From the misfortunes of a Who in Whoville to the feats of Horton the elephant and his infatuated but spunky single-tail-feathered lover Gertrude, Dr. Seuss took the imagination to incredible places. “Seussical the Musical” upheld the fascination and splendor that allowed both the cast and audience to relive and reminisce over some of Seuss’ greatest stories.
Taken from the gates of Broadway to the basement of the Burlington Road Building, Emory’s Ad Hoc, a student-run musical theater performance group, decided to stage and perform “Seussical” as a change to their typical adult-themed shows and musicals.
Premiering last Thursday, Apr. 9, the production prepared itself for seven highly animated shows to make up for its small venue — a small room with a tightly packed audience. Though a larger stage might have been better for the delivery, the smaller stage and close proximity to the performers allowed the audience members to feel more included.
“I actually really liked the small venue,” College freshman Trieste Francis noted. [quote_colored name=”” icon_quote=”yes”]
It was very storybook. I liked that you could really see their faces.
[/quote_colored]It was difficult to resist getting close to the characters as their stories intertwined, especially with the gallant Horton the elephant in an unbelievable world, the large-brained Jojo in a small-sized Whoville and the childish featherless bird Gertrude amidst the conceited feathered birds around her, all being so vibrant.
Additionally, the inspiring sense of community and trust that tied the cast together remained evident during production, especially as the chemistry and emotion between the soon-to-graduate seniors came to life. Even those who were new to stage productions were not afraid to display the quirks of their personalities in their interpretations of their characters — which happen to be impressively similar to the original “Seussical” production.
College senior Taara Rangan, for example, played a strong antagonist against Horton as a sour kangaroo. Her beautiful and powerful voice started off quiet and grew louder as she drove the energy of the music.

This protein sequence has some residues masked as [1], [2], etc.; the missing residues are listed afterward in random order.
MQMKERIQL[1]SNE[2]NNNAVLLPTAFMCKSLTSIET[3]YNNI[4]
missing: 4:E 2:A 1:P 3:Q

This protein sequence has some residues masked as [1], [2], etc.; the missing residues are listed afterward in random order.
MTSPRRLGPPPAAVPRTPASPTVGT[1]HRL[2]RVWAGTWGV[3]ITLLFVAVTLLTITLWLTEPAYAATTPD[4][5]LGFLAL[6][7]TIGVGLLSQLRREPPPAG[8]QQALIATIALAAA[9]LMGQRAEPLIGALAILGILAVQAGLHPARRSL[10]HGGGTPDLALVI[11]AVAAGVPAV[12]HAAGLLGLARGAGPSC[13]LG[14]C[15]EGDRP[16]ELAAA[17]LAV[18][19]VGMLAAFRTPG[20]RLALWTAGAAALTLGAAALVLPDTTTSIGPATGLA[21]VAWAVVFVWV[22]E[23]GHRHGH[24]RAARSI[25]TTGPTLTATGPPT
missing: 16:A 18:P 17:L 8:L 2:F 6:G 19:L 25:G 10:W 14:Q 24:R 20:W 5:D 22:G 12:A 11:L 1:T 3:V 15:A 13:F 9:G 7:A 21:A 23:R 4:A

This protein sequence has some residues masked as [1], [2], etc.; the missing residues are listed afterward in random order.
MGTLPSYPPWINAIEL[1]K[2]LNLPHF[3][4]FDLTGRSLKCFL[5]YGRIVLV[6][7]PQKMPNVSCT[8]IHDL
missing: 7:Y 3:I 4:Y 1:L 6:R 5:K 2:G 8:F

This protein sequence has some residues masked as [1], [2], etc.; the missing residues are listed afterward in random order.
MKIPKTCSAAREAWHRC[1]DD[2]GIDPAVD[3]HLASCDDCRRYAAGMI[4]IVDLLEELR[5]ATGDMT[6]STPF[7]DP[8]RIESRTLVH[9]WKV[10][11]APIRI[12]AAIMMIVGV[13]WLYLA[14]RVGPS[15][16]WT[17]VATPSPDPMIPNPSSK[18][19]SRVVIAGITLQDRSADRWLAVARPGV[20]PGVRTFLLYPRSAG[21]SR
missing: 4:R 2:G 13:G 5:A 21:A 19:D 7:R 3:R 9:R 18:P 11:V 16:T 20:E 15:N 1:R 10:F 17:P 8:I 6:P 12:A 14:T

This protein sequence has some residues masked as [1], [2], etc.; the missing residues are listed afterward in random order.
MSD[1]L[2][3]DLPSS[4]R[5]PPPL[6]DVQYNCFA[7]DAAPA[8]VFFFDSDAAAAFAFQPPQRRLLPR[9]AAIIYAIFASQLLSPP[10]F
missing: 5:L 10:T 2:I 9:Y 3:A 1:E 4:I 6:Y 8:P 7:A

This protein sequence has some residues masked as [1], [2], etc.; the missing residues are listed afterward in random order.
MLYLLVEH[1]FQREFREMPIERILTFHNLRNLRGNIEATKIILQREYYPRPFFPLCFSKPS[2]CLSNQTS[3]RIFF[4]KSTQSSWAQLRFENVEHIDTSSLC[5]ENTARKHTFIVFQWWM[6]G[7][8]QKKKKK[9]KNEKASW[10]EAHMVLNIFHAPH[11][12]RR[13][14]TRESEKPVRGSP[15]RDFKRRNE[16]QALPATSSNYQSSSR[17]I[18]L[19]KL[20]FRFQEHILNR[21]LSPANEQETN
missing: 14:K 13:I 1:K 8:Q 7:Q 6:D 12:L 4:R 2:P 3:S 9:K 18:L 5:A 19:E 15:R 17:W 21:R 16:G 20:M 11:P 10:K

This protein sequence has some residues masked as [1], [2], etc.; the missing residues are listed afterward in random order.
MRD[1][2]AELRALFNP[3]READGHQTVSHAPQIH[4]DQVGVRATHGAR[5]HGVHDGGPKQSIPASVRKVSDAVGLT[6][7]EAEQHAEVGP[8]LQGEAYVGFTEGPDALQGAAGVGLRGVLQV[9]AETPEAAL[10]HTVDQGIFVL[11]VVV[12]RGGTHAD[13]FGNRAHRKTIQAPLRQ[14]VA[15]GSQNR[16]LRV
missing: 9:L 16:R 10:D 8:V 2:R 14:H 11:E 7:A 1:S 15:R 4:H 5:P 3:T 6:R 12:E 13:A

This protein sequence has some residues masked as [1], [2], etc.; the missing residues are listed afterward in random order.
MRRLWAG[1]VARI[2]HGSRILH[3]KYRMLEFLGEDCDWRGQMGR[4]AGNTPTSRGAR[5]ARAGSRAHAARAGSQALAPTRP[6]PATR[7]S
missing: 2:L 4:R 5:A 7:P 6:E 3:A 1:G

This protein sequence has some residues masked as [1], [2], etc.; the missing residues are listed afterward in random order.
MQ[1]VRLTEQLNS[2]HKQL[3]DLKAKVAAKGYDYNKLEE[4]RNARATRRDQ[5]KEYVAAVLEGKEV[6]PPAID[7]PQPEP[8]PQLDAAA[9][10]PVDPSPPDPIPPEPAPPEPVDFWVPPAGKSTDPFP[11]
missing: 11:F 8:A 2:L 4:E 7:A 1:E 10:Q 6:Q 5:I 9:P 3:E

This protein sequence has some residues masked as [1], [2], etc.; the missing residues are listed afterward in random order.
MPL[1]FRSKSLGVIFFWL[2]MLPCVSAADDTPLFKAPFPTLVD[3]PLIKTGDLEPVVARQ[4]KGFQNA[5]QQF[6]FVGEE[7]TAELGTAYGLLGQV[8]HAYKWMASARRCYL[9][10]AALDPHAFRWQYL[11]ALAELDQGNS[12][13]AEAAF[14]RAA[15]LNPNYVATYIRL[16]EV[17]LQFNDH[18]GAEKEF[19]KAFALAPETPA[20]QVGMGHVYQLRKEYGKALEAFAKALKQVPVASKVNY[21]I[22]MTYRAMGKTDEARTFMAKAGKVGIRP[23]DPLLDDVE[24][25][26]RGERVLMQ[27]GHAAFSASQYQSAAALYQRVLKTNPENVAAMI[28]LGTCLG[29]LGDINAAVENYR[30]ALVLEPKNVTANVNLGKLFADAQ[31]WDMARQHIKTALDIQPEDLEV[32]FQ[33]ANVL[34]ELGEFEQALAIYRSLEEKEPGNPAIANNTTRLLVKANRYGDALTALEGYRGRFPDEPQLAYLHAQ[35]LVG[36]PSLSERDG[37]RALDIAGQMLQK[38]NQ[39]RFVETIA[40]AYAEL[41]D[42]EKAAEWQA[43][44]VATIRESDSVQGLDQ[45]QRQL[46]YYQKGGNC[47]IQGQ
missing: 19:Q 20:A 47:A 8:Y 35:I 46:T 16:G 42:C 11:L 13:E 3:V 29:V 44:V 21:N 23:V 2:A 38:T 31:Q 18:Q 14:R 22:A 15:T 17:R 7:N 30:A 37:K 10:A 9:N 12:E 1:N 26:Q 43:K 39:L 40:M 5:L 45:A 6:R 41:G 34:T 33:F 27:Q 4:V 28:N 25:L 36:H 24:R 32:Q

“This is the first play I’ve been a part of in seven years,” Rangan explained. She, like many others in this production, remember their early days in theater and “Seussical” was the first production which they had ever been a part of. Their energy, stemming from their high school and middle school acting nostalgia, reflected in the effort they put forth in this show.
However, the greatest amount of energy stemmed from the leads, College seniors Tom Cassaro and Julia Weeks. Cassaro as the cartoonish and off-the-walls Cat in the Hat, was especially not afraid to engage the audience, whether by leading an auction with the crowd or finding a shoulder of an audience member to cry on, literally.
He was quite enthusiastic regarding his presence on stage and involvement in the production overall.
“It’s really relaxing to take a break from homework and goof around on stage for like two hours,” Cassaro said. “It’s a lot of fun to mess with other people and play off their energy, and I always love playing with the audience, too.” He revealed that his role in the production came quite naturally to him.
In contrast, the cute, cartoonish bird Gertrude struggled accepting her natural identity as she tagged alongside Horton in his adventures. Played by College senior Chelsea Walton, Gertrude played a major role in the comedy associated with the play. From her stubbornness in unnaturally blossoming tail feathers for show rather than usefulness to her writing her “Love Song for Horton,” her charades illustrated the childhood that much of the audience associated with this play. Her development reflected that of the inner child that resonated with many in the audience.
The director of the show, College senior Gracen Gilmore, explained her motivations for choosing to put this show together.
“Ad Hoc traditionally does rock musicals, and some of these rock musicals have very adult themes, but I wanted to do a show that was [a for-] all-ages show because we haven’t done one in the four years that I’ve been here,” Gilmore said. [quote_colored name=”” icon_quote=”no”]”That way, people who maybe have family members who haven’t been able to see them and the shows they’ve done in the four years [that] they’ve been here, will get to see them [perform] and have that opportunity.”[/quote_colored]
Overall, the show resonated well with adults and children alike.
“The egg with the elephant inside definitely reminded me of Dr. Seuss!” Francis said, as she smiled and laughed about the absurdity of the final scene with her friend, College freshman Isaac Andrade, who was a part of the ensemble. Andrade proudly admitted that being a part of the show “was the pinnacle of my freshman year.”
The cast repeatedly elicited laughs, excitement, and feelings of childhood innocence that came together for a memorable show. Of all the events you can go to over the next week, this is one that I recommend. “Seussical” runs through April 18 at the Burlington Road Building.
-Anwesha Guha, Staff Writer